"I think we've reached a compromise that everyone can be comfortable with," said Sue Melton-Malone, R-Waco.
Algebra II has been a hot-button issue for months — especially since Texas was the first state to require the course for most students in 2006. Since then, 16 other states and the District of Columbia have imposed similar algebra II mandates.
Board of Education member Lawrence Allen, a Democrat from Fresno, estimated that 60 or 70 percent of students statewide would still take algebra II under the new curriculum. He said students who don't take the class would still have a chance to master many of the same mathematical and problem-solving concepts.
But fellow Democrat Ruben Cortez of Brownsville described the algebraic reasoning course as "watered-down algebra II."
Martha Dominguez, a Democrat from El Paso, said that without proper guidance, many students, particularly minorities, may not challenge themselves and therefore won't be properly prepared for college or life when they would have otherwise succeeded.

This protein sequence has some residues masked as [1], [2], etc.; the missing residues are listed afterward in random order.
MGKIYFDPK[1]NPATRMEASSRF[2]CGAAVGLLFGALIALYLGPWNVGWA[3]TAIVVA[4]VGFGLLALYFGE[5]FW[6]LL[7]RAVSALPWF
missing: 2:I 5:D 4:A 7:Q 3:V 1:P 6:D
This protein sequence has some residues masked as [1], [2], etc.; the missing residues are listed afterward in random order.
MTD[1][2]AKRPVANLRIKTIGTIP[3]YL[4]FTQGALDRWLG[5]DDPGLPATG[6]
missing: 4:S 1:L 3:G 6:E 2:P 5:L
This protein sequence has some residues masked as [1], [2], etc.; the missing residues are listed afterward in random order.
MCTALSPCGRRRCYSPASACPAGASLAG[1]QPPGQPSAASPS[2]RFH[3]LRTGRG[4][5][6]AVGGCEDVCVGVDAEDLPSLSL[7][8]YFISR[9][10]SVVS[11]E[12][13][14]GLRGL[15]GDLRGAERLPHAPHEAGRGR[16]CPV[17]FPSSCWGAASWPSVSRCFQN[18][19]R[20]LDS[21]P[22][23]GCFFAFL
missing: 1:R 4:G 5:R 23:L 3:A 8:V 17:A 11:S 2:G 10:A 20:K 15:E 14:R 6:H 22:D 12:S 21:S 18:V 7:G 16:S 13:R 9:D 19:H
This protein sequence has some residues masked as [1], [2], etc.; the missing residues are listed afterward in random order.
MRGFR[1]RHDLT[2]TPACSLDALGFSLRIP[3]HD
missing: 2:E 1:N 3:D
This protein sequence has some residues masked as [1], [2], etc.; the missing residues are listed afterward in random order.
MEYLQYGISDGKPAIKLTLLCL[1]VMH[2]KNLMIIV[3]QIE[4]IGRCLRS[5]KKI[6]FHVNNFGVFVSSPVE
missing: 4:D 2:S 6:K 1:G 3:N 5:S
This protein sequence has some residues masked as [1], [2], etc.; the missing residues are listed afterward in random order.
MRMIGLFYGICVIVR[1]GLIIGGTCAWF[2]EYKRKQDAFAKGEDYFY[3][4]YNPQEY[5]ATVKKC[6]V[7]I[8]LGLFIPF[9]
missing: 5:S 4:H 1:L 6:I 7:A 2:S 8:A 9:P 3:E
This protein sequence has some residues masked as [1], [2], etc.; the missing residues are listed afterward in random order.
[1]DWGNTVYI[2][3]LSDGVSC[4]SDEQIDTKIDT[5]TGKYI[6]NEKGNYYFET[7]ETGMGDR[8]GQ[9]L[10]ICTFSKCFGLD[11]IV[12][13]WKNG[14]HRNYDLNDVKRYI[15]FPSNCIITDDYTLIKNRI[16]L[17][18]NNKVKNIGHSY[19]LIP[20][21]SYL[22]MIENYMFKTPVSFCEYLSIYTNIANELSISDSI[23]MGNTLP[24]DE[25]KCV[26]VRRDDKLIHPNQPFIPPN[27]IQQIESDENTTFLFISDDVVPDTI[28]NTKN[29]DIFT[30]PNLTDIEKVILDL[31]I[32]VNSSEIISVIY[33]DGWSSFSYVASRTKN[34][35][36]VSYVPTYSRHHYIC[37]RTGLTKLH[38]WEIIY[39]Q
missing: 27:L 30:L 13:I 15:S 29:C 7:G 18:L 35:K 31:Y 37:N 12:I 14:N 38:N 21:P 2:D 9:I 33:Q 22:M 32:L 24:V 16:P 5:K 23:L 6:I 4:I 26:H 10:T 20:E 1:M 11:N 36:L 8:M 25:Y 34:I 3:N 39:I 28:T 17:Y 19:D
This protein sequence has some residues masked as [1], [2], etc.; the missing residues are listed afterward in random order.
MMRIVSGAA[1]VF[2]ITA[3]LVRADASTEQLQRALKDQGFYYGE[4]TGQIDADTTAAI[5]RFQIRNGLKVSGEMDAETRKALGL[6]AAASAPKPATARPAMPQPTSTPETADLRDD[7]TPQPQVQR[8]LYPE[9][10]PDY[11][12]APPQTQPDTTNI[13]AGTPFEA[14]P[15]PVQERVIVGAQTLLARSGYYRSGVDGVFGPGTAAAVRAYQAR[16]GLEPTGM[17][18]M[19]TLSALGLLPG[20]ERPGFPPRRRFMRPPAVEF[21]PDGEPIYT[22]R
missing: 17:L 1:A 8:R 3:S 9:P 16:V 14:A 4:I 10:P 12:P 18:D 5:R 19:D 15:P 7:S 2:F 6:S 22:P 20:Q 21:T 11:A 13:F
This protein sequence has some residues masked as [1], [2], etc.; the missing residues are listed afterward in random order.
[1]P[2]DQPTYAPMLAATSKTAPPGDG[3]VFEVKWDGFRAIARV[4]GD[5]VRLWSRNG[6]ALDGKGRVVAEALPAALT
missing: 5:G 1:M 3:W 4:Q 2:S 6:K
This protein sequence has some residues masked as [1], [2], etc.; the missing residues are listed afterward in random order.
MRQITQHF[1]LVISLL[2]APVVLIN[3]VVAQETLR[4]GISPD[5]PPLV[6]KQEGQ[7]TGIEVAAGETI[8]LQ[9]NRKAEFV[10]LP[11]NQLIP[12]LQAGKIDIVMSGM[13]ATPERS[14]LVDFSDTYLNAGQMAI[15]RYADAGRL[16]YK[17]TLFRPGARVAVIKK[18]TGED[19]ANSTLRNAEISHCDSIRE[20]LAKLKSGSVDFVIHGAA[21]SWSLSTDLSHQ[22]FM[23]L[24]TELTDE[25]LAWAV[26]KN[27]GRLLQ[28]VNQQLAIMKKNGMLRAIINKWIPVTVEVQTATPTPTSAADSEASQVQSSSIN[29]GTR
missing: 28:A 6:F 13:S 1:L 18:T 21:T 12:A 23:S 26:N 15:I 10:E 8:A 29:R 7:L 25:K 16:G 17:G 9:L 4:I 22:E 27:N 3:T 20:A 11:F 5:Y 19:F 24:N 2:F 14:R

"We're not doing what's in the best interest of our students," Dominguez said.
Republican board member David Bradley, of Beaumont, noted that the board's hands were tied because the Legislature had already passed the curriculum shakeup: "We've got a piece of legislation that we've got to put some lipstick on," he said.
"Algebra II's becoming the whipping boy," Bradley said. "I walk out there in the community and I don't see any kids walking around brain dead and maimed and mangled because they had to take algebra II."